Climbing Hood — another time
As I’ve mentioned before, everyone around here seems to have their own connection to or story about Mount Hood.
I got to talking with Kim Cooper Findling, an Oregon writer and author of Chance of Sun: An Oregon Memoir and Day Trips from Portland, Oregon, the other day at a local book and author fair, and she shared one of hers with me. In a way, though, it wasn’t entirely hers, but that of Marion May, her grandmother, who climbed Mount Hood in 1938.
(All photos in this post courtesy of Kim Cooper Findling)
Kim said her grandmother, who was born and raised in Portland and lived most of her adult life in Forest Grove, was 28 when she made the haul to the summit of Mount Hood in a group led by her pastor. It was a time of old-school alpenstocks, wool clothing, fedoras, and fixed ropes running up Cooper Spur.
It was also back when a lookout cabin still crowned the summit of Hood. (That’s Marion at the far right, in profile.)
Kim said she’s not climbed the mountain herself. But she’s written about it a bit in her books, and she’s snowshoed high enough on it to be inspired to go the rest of the way someday:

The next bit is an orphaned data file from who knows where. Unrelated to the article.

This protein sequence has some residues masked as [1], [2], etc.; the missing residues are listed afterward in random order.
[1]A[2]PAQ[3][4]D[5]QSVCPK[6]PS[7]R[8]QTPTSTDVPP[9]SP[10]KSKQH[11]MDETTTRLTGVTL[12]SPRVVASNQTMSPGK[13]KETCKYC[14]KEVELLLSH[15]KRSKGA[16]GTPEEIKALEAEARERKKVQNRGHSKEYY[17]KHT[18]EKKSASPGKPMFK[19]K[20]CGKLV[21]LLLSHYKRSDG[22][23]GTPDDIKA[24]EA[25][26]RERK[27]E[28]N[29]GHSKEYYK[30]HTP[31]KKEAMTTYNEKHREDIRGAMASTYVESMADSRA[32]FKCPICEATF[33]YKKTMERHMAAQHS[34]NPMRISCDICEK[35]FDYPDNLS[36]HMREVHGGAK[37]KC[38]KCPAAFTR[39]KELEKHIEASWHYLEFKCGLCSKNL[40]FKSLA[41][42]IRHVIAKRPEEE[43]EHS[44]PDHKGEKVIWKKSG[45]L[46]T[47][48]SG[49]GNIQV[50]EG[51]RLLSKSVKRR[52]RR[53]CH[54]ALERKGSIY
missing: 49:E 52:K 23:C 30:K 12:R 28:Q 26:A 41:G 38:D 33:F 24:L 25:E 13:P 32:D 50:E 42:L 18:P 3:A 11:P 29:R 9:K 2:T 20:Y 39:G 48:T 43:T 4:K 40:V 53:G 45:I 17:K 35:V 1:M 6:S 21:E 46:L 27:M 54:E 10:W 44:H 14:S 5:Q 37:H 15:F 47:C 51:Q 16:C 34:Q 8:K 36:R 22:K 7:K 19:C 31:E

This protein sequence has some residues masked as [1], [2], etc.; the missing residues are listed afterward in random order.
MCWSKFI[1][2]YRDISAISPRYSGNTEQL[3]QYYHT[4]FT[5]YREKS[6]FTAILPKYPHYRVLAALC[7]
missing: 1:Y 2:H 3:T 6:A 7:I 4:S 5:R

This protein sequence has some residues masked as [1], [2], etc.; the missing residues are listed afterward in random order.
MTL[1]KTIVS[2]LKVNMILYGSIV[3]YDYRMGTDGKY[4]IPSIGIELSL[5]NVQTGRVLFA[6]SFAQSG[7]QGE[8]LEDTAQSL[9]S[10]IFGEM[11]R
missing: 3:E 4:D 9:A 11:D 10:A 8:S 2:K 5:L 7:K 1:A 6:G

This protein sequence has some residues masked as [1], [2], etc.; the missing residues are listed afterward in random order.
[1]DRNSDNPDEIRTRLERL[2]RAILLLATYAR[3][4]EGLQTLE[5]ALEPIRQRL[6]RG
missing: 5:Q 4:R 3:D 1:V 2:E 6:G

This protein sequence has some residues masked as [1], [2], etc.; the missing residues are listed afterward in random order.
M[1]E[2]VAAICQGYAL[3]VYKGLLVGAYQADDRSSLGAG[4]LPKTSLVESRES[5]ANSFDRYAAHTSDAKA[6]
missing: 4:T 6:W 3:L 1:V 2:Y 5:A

I myself haven’t climbed. The closest was when my husband and I stayed at Timberline years ago. I, being not much of a skier, hauled a pair of snowshoes out to the flanks of the mountain and climbed straight up for a good long while before I got tired and it started to get dark. Even that small experience gave me a sense of the stillness, beauty, steepness, and peace of the mountain. I loved being alone in that stillness. I’ll have to work through my fear of exposure, but climbing Hood is definitely on my list.
Many thanks, Kim, for sharing both your grandmother’s photos and your stories of Mount Hood.